There are more than 170 confirmed cases of young men being abducted from the city of Samarra since June, all of whom have been either confirmed dead or not seen since. More than 30 of these men were abducted and killed on a single day in June. (p. 10) A report by Human Rights Watch (HRW) earlier this year told a similar story. HRW documented 61 killings of Sunni men in the first week of July in the Baghdad, Diyala and Hilla provinces. At least 48 were killed in March and April in the vicinity of Baghdad. Mass executions of Sunnis have also been a frequent occurrence; for example, 53 were found bound and shot north of Hilla in July. Moreover, any body count will be an understatement because many people disappear without any conclusive indication of the identity of the perpetrator or whereabouts of the victim and because the Iraqi government prevents investigations into these matters.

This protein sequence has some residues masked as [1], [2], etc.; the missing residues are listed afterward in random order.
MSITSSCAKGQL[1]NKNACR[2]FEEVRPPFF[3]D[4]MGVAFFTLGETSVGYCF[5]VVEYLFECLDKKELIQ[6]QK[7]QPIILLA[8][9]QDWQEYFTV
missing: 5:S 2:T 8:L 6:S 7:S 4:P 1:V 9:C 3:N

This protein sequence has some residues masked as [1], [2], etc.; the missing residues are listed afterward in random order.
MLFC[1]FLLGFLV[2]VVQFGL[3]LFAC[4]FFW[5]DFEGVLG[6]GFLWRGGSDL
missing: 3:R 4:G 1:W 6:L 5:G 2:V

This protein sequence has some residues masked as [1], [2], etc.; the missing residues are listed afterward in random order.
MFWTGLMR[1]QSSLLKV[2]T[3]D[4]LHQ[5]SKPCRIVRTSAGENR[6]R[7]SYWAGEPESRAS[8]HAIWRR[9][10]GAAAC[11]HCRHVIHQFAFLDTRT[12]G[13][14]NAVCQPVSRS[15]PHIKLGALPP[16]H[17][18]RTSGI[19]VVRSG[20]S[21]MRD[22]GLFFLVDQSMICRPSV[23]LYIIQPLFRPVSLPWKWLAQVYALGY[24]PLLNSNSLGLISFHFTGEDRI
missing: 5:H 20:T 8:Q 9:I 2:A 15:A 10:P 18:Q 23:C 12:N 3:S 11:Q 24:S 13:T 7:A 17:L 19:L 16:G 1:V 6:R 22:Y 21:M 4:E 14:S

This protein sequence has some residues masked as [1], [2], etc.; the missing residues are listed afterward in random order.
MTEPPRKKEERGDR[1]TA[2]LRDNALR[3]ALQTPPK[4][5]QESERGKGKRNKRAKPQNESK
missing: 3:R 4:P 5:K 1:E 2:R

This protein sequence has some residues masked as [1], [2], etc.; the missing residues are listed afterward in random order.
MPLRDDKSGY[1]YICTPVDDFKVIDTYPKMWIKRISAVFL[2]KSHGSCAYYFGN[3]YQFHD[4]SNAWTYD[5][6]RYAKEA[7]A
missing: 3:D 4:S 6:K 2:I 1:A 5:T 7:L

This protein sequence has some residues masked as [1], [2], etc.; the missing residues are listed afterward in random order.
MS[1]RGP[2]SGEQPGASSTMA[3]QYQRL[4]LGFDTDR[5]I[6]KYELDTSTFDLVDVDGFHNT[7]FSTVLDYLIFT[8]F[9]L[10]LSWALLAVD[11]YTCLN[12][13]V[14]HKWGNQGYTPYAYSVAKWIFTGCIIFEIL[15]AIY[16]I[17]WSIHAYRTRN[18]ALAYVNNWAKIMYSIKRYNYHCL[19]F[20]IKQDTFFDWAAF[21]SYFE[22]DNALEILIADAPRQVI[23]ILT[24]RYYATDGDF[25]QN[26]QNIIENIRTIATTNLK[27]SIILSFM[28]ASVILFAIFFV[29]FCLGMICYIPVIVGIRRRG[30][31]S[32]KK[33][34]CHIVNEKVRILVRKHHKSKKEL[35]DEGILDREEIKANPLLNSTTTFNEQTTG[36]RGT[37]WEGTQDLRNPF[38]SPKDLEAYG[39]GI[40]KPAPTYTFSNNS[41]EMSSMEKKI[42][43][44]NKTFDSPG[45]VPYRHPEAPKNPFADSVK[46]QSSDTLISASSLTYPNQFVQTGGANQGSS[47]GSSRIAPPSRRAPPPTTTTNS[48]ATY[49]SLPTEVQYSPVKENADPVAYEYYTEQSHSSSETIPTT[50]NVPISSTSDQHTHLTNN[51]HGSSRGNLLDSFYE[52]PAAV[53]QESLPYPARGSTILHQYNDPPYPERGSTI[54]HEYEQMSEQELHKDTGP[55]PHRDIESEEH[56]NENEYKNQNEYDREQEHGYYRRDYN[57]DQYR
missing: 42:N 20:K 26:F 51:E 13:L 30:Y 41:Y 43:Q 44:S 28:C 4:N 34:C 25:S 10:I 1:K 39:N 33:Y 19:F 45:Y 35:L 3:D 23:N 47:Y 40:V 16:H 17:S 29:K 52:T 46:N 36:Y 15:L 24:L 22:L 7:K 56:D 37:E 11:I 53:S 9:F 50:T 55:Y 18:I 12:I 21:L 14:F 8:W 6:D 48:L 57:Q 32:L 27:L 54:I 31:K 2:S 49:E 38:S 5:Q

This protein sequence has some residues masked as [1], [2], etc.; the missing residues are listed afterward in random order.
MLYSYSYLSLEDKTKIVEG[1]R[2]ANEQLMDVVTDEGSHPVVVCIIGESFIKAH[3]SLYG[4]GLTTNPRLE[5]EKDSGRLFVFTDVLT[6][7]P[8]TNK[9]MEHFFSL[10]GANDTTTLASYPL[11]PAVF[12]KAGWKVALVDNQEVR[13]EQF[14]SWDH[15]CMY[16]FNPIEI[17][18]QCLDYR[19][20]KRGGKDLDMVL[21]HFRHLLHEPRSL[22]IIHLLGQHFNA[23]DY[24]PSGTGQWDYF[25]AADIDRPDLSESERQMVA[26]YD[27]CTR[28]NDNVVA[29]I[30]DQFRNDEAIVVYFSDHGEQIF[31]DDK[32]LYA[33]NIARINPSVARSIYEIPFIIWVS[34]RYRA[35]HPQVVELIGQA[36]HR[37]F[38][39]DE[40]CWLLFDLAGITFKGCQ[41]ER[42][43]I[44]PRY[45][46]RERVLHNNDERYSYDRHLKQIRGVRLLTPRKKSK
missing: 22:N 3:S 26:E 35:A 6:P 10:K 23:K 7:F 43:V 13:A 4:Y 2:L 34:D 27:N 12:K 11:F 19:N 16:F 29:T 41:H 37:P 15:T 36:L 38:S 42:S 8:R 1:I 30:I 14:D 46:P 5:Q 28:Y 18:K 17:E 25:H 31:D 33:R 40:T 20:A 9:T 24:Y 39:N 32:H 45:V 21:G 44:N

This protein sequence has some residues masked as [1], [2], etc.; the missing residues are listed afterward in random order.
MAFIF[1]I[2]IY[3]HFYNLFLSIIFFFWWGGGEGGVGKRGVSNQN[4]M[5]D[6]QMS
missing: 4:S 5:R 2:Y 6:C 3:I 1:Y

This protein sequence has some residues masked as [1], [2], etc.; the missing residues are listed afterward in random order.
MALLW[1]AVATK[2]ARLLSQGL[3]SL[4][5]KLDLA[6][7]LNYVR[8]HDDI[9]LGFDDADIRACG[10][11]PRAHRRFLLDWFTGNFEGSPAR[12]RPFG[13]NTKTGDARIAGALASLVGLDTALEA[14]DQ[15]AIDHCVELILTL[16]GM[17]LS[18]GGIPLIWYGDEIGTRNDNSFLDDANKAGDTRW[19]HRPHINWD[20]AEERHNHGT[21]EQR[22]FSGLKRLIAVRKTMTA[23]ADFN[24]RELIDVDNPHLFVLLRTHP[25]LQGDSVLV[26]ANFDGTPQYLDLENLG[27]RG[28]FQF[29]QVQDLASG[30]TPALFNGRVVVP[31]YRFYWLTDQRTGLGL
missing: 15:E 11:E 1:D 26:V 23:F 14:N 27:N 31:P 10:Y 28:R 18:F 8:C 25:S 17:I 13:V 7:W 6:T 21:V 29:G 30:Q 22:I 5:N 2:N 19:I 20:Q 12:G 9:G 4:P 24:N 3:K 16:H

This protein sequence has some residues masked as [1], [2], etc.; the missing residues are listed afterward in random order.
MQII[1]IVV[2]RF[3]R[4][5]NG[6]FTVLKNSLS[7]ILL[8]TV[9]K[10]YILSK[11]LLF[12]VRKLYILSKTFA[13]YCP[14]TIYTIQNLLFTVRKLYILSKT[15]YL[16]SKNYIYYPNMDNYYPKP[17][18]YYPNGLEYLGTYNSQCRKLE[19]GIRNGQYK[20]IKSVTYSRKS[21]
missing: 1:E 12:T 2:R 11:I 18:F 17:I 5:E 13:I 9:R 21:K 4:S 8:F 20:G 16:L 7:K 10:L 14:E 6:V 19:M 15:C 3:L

The Iraqi government does so because all of these groups have direct ties to the government of Iraq. Prime Minister Nuri Kamal al-Maliki has actually hired these groups as security forces to police Baghdad. The head of the Badr organization, Hadi al-Amiri, was the minister of transportation until September 2014. (p. 17) Besides the kidnappings and murders mentioned, these Shiite militias have been known to make illegal arrests on behalf of the state. (HRW report) As Amnesty International reports, the government disguises militia fighters as members of the army, while giving them license to take far more damaging actions than ordinary soldiers and excusing them from the military oversight mechanisms to which official soldiers are, at least in theory, accountable. (p. 17)
The Larger Lesson